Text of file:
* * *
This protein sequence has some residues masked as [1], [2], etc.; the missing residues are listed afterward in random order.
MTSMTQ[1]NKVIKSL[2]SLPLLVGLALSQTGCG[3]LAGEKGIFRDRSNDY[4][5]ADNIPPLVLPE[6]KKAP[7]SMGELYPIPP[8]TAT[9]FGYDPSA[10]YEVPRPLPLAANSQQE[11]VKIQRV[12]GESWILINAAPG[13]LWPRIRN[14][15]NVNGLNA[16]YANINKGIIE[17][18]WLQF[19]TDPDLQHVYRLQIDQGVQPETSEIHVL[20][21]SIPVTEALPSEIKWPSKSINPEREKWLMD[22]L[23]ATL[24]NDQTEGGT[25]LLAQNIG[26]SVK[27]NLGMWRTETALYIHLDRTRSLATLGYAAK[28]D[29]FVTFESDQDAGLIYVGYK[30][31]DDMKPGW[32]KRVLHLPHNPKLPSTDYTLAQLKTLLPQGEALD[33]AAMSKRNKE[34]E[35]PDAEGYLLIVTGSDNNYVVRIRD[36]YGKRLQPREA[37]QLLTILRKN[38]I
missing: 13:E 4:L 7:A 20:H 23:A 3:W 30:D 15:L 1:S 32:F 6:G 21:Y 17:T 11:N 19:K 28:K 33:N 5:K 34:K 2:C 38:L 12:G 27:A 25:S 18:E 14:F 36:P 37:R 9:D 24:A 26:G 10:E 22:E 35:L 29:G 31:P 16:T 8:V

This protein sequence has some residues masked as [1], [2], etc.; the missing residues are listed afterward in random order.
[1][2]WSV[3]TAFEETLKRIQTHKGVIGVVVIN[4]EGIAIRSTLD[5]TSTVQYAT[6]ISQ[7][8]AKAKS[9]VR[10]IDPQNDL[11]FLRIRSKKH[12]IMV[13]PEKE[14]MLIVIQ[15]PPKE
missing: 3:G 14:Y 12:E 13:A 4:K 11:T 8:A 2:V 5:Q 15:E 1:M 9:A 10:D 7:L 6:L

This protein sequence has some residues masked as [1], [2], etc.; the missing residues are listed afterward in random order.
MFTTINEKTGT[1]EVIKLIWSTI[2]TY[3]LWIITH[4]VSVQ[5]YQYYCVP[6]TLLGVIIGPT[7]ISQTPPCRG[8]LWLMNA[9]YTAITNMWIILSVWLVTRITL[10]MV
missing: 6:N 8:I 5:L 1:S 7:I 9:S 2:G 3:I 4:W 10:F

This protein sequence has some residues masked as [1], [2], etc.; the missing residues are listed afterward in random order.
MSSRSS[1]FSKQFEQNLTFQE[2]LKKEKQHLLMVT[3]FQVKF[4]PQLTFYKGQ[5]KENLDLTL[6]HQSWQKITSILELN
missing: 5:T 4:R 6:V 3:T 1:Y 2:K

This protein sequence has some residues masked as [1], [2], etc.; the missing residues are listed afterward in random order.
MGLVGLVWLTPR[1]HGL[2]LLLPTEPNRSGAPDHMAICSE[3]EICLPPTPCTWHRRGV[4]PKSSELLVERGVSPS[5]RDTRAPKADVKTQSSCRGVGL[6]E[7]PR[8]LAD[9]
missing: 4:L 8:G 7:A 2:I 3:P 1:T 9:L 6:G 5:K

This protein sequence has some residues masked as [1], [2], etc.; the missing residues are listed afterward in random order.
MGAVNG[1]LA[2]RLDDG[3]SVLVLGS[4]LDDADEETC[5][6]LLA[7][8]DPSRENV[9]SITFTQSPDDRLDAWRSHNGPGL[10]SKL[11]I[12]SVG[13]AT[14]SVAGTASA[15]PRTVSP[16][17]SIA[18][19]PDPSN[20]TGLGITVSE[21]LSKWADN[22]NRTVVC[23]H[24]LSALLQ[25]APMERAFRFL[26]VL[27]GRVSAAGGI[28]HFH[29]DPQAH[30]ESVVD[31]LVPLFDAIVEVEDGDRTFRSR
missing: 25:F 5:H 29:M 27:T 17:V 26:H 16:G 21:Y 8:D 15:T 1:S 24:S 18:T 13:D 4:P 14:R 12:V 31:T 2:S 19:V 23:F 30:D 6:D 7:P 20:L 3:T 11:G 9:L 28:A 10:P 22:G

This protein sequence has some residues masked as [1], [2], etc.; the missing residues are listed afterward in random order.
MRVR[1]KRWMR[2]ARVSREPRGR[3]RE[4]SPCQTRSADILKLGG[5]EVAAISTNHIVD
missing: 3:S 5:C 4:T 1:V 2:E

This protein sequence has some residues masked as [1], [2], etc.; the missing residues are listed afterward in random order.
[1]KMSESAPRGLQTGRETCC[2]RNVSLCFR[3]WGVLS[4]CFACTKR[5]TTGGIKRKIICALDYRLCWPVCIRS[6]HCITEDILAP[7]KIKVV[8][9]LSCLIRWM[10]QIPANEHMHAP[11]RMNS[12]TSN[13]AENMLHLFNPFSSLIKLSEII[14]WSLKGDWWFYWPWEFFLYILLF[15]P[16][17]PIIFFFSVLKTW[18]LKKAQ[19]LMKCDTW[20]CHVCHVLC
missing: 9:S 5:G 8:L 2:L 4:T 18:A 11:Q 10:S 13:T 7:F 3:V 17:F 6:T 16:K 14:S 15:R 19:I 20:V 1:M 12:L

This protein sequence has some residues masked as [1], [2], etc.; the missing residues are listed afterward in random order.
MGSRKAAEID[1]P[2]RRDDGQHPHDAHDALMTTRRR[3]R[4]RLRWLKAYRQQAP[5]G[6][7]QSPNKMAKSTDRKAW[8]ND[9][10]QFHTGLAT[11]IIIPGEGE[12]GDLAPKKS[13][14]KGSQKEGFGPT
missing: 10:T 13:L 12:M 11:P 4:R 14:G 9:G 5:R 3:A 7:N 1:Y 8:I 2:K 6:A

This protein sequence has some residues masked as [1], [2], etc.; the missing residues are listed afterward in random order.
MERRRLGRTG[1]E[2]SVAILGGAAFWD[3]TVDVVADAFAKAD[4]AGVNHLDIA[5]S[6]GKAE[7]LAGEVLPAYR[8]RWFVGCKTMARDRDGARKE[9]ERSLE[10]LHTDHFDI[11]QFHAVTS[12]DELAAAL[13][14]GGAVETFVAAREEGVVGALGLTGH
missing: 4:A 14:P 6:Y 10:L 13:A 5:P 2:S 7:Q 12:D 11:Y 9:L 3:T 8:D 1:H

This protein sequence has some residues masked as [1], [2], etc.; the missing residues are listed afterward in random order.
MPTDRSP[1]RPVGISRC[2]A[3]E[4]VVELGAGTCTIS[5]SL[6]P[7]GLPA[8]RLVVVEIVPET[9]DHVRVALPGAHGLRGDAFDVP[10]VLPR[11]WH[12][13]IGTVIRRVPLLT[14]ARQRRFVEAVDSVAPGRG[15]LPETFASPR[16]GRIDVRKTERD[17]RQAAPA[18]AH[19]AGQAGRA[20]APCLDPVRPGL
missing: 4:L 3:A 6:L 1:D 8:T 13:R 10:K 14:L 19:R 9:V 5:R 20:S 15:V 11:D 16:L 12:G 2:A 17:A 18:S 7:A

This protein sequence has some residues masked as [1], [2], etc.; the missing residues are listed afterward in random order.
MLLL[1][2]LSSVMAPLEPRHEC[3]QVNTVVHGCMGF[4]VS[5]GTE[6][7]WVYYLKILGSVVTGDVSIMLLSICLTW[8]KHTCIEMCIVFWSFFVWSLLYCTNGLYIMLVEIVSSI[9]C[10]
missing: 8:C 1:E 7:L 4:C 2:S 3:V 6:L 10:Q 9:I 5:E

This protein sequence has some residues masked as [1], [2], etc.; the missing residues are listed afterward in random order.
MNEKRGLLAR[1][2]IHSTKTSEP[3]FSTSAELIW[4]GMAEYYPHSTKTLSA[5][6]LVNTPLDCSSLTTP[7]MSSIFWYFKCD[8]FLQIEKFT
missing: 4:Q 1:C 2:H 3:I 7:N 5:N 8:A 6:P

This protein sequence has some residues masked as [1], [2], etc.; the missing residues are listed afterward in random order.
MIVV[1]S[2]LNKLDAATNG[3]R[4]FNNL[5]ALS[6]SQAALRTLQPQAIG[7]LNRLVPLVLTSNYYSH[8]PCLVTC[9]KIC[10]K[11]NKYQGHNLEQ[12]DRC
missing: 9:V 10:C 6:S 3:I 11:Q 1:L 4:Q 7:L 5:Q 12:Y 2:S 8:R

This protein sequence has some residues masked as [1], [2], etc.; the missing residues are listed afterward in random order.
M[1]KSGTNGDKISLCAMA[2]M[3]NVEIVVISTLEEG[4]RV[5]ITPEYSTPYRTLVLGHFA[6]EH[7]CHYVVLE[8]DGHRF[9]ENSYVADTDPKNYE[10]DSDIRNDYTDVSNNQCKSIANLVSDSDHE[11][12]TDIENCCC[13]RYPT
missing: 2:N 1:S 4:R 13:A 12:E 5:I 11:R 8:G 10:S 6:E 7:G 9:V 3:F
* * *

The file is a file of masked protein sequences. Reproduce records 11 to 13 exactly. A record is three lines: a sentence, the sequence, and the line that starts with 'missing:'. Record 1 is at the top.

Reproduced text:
This protein sequence has some residues masked as [1], [2], etc.; the missing residues are listed afterward in random order.
MPTDRSP[1]RPVGISRC[2]A[3]E[4]VVELGAGTCTIS[5]SL[6]P[7]GLPA[8]RLVVVEIVPET[9]DHVRVALPGAHGLRGDAFDVP[10]VLPR[11]WH[12][13]IGTVIRRVPLLT[14]ARQRRFVEAVDSVAPGRG[15]LPETFASPR[16]GRIDVRKTERD[17]RQAAPA[18]AH[19]AGQAGRA[20]APCLDPVRPGL
missing: 4:L 3:A 6:L 1:D 8:T 13:R 10:K 14:L 19:R 9:V 5:R 20:S 15:V 11:D 16:L 12:G 2:A 17:A 18:S 7:A

This protein sequence has some residues masked as [1], [2], etc.; the missing residues are listed afterward in random order.
MLLL[1][2]LSSVMAPLEPRHEC[3]QVNTVVHGCMGF[4]VS[5]GTE[6][7]WVYYLKILGSVVTGDVSIMLLSICLTW[8]KHTCIEMCIVFWSFFVWSLLYCTNGLYIMLVEIVSSI[9]C[10]
missing: 8:C 1:E 7:L 4:C 2:S 3:V 6:L 10:Q 9:I 5:E

This protein sequence has some residues masked as [1], [2], etc.; the missing residues are listed afterward in random order.
MNEKRGLLAR[1][2]IHSTKTSEP[3]FSTSAELIW[4]GMAEYYPHSTKTLSA[5][6]LVNTPLDCSSLTTP[7]MSSIFWYFKCD[8]FLQIEKFT
missing: 4:Q 1:C 2:H 3:I 7:N 5:N 8:A 6:P